DENNY AND DUNIPACE
In 1877 the villages of Denny and Dunipace were joined to form a single burgh and have remained linked ever since. However for many centuries they were quite separate communities lying on opposite banks of the River Carron. The original settlement of Dunipace lay near the mounds known as the 'Hills of Dunipace'. Near here, in the medieval period, stood a little chapel. Tradition says that in the late 13th century the priest was the uncle of William Wallace and that the great man made many visits to the area. In June 1329 the body of Robert the Bruce rested here overnight on its way from to Dunfermline for burial. At this period the more prominent of the two remaining Hills of Dunipace probably had a 'motte' or castle on top with a 'bailey' or enclosing circular ditch near the bottom. An 18th century house known as the Place of Dunipace stood nearby but was destroyed by fire in the 1890s. The construction of a stone bridge over the Carron in 1825 promoted closer links with Denny. By the middle of the 19th century the original settlement of Dunipace had declined and the present village, known at first as Milltown of Dunipace, had grown up opposite Denny at the north end of the old bridge (rebuilt in 1828). The medieval castle of Herbertshire which stood nearby on the Dunipace side of the river was damaged by fire in 1914 but survived as a ruin until 1950.
Denny was little more than a small village until the middle of the 19th century but has a long history dating back to the mediaeval period when the de Moreham family were important players in the Wars of Independence, and the celebrated Templar and Hospitaller Knights held some of the lands of Dryburgh, a connection preserved in the name Temple Denny. There were a number of cornmills and the majority of the scattered population on both sides of the river were engaged in agricultural work of one kind or another. Until 1601 Denny was part of the parish of Falkirk but in that year a new Parish of Denny was created. The present church was built in 1813 to serve a growing population which like much of central Scotland was being transformed by industrialisation. Even the new activities were related to the land with linen production and calico printing which attracted workers to the area beginning the process of population increase that continued well into the 20th century. When new technology brought about decline and closure entrepreneurs turned to the mining of blackband ironstone to feed the iron industry in the Falkirk area. Later it was coal mining, iron founding and brickworks, and the chemical works at Custonhall in Stripeside, which had supplied dyes to the calico printers, turned instead to making lacquers and enamels for the iron industry.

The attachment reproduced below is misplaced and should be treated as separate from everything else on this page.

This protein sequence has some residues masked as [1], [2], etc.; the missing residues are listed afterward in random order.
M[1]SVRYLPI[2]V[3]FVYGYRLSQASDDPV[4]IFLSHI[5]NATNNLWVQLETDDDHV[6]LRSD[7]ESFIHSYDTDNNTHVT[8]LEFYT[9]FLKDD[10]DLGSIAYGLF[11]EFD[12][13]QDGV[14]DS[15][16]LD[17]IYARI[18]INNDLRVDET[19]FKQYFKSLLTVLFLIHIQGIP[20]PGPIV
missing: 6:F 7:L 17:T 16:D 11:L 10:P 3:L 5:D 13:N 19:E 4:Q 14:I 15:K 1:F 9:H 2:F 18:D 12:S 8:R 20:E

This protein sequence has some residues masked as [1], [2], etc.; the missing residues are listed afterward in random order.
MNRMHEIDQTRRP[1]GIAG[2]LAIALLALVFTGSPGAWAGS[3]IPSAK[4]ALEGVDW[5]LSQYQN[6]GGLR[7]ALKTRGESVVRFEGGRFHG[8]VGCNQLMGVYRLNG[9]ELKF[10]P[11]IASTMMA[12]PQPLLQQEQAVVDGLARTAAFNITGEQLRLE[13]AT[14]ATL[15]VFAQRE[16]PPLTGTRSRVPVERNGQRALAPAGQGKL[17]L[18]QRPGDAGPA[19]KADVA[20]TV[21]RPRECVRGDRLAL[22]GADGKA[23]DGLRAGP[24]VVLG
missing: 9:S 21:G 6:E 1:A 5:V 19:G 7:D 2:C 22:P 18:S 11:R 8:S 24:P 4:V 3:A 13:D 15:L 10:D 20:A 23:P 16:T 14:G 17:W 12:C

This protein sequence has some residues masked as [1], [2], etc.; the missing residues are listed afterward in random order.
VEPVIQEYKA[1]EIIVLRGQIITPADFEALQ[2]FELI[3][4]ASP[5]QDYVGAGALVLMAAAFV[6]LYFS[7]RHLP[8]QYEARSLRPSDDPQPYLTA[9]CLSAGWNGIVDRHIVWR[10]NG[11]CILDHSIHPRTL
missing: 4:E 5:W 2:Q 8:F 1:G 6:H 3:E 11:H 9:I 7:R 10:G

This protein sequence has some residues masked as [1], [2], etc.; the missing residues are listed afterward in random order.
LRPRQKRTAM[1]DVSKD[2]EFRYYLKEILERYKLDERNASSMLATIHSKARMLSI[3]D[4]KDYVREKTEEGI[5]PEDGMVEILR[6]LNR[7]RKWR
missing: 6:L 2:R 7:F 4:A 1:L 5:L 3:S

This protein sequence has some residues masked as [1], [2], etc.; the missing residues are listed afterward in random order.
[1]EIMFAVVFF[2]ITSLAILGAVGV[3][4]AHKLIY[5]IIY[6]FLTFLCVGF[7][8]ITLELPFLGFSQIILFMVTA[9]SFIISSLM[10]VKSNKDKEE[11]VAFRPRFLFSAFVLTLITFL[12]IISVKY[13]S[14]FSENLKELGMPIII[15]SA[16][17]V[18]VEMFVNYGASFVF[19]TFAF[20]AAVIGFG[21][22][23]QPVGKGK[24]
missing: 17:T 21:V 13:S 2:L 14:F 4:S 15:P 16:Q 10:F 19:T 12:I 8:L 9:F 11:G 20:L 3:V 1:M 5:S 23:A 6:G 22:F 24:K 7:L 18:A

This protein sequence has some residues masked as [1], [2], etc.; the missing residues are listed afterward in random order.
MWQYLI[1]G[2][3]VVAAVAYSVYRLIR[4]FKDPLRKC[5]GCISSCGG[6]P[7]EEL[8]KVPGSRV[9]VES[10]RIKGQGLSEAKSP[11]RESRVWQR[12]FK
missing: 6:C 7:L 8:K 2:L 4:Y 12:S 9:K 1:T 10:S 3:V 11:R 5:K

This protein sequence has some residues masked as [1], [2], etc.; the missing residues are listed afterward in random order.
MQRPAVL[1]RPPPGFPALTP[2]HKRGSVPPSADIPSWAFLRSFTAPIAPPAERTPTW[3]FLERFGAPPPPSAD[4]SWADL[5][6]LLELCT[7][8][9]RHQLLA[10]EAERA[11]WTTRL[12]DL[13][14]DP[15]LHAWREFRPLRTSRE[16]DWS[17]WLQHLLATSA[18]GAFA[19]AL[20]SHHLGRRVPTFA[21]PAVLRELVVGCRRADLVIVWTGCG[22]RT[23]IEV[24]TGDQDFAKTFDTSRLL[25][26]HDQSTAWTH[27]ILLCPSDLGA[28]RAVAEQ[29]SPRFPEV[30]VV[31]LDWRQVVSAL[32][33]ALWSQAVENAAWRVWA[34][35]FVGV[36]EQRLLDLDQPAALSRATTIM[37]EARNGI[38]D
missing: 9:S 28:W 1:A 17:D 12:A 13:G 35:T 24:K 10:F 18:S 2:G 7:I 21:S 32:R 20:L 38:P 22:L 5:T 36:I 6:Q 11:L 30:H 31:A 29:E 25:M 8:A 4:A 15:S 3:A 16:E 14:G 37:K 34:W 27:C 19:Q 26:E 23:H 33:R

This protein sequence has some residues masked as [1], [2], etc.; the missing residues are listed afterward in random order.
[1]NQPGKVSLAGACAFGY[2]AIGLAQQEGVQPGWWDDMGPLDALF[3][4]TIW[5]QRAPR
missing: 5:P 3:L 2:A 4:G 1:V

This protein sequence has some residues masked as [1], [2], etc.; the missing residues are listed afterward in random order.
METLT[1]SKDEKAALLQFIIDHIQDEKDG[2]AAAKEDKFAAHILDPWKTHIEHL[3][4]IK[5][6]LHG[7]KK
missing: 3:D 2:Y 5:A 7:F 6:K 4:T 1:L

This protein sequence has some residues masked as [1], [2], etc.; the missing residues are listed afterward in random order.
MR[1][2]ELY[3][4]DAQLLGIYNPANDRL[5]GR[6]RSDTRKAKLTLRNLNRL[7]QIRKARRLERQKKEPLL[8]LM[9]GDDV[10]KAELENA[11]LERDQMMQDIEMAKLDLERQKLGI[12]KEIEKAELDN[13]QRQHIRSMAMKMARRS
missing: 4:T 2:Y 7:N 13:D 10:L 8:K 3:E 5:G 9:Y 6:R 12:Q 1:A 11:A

The most successful new ventures were the paper mills using the soft water of the Carron to create an industry which remained important until very recently. Mills at Carrongrove, Stoneywood, Headswood and Vale employed hundreds of men and women and made Denny one of the country?s most important paper making centres. In 1858-9 the railway age arrived and this further encouraged new industry which brought wealth and fine new public buildings like Westpark Church (1898), St Alexander's (1890), the Town House (1930) and the Town Hall in Glasgow Road, lost to fire in 1937. Denny and Dunipace remained as a burgh until the reorganisation in 1975 when they became part of Falkirk council area. In the 1960s much of the centre of Denny was demolished and replaced by a modern development of flats and shops along the one side of Stirling Road and Duke Street.
Ian Scott 2005